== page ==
What to bring to a road test?

September 19, 2015
The Road Test

So you're getting ready to take the road test portion of your CDL exam and you're scared to death. You know you have what it takes to pass but you're afraid you'll screw it up. Will you forget to check your mirrors? Will you bump a curb? Miss a shift? Who knows??? But the scariest part may be not knowing exactly what the CDL Examiner is looking for in the first place. How good do you have to be? What will he be watching for? What's an automatic failure? Here is some advice to help you see things from the standpoint of the CDL Examiner and get through your road test with flying colors.

Automatic Failures


There are several things which may be considered an automatic failure on a road test. Some are obvious like don't get in a wreck or run a red light. But some aren't so obvious. Smaller things like hitting a curb, forgetting your turn signal, rolling backward before taking off from a stop, or not checking your mirrors properly before changing lanes.

These type of mistakes are often considered automatic failures because they're mistakes that have potentially serious consequences and you simply can't let them happen no matter how little driving experience you have. They're safety-related items that a driver must always be aware of and execute properly every time. So any serious safety violations will often times be an automatic failure.

Acceptable Mistakes

Hey, we're all human, ya know? We all make mistakes. For instance, missing a shift. Even after 15 years of driving I would still miss shifts sometimes. Every single driver in America does. It's not normally a serious safety hazard to grind a gear or need a second try to find the right RPM to get it into gear. As long as you seem somewhat proficient at shifting, a few ground gears or missed shifts will not fail you. Just keep your composure, take your time, and find a gear. No big deal.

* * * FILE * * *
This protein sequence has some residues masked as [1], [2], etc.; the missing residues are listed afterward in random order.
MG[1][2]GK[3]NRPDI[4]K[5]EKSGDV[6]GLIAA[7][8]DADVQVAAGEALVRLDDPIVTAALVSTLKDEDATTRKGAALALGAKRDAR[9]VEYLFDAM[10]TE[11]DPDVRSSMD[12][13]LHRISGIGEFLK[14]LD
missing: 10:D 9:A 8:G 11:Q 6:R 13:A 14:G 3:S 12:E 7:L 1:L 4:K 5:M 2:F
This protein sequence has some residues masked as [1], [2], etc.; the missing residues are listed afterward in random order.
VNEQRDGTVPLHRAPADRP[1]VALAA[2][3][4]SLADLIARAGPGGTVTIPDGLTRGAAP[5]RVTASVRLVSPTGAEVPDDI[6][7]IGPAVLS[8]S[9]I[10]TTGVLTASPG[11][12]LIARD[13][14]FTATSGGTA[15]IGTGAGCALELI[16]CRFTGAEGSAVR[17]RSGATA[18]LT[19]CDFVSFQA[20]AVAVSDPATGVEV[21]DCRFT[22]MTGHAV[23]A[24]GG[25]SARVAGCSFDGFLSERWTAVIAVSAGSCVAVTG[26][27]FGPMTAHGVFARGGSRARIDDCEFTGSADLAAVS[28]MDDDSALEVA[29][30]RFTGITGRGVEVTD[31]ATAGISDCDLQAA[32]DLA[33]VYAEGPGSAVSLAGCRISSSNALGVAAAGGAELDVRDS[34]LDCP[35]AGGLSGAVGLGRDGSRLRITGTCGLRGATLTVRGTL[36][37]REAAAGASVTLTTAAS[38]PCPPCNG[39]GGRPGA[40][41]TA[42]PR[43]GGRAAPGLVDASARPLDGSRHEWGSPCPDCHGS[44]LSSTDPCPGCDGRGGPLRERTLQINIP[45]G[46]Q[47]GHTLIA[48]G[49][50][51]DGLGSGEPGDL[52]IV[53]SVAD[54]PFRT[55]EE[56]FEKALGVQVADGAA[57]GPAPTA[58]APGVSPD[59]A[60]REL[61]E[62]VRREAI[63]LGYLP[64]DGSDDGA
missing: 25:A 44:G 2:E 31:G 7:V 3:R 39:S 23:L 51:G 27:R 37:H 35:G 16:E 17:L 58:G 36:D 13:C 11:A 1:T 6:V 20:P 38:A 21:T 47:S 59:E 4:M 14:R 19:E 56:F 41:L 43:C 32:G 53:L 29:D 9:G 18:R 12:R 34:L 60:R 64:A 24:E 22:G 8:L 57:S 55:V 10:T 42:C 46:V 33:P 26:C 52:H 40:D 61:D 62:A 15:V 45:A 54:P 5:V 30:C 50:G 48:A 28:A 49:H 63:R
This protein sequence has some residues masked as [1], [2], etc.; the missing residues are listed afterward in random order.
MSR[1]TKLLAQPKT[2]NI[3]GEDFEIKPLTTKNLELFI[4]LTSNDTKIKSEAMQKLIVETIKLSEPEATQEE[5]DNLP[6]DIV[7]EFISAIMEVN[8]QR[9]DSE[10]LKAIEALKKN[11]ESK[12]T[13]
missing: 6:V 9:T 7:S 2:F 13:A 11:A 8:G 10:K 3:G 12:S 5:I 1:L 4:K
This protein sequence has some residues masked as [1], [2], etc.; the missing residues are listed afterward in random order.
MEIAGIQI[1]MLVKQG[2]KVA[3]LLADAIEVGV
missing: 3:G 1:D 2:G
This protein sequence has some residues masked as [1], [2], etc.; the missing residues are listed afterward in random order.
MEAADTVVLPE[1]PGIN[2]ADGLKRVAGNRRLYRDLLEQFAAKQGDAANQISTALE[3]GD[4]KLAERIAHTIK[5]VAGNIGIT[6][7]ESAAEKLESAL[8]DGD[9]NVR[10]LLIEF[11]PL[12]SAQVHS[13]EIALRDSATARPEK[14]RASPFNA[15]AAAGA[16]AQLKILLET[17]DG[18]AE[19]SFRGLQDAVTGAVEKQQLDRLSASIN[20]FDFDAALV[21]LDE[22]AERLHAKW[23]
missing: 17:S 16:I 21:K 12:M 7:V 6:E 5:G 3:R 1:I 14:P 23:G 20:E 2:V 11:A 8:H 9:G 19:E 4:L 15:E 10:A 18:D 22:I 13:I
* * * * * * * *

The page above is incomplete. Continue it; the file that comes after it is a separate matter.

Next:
Another acceptable mistake is taking a turn too wide. Running over a curb could do serious damage, but swinging a bit too wide usually does nothing but create a bigger safety margin. However, if you don't seem to be able to judge turns well at all and you're swinging waaaaay too wide all the time they're going to consider failing you so you can get more work in. But when in doubt, swing a little wider than necessary. A few inches too tight and you hit the curb and fail. A bit wide is no big deal.

As long as you're not creating any serious concerns about safety, the little mistakes like missed shifts and swinging a bit wide are no big deal.

Non-Driving Considerations

Believe it or not, one of the main factors that could push the examiner one way or the other at the end of the exam is something completely outside the realm of physically driving the truck - your demeanor. Trucking is a very high-pressure occupation. You're in heavy traffic, terrible weather, and surrounded by minivans full of children in an 80, 000 pound rig on a regular basis. We all understand the consequences of even one brief moment of inattention. But equally as devastating is the inability to maintain your composure under pressure.

Source: www.truckingtruth.com

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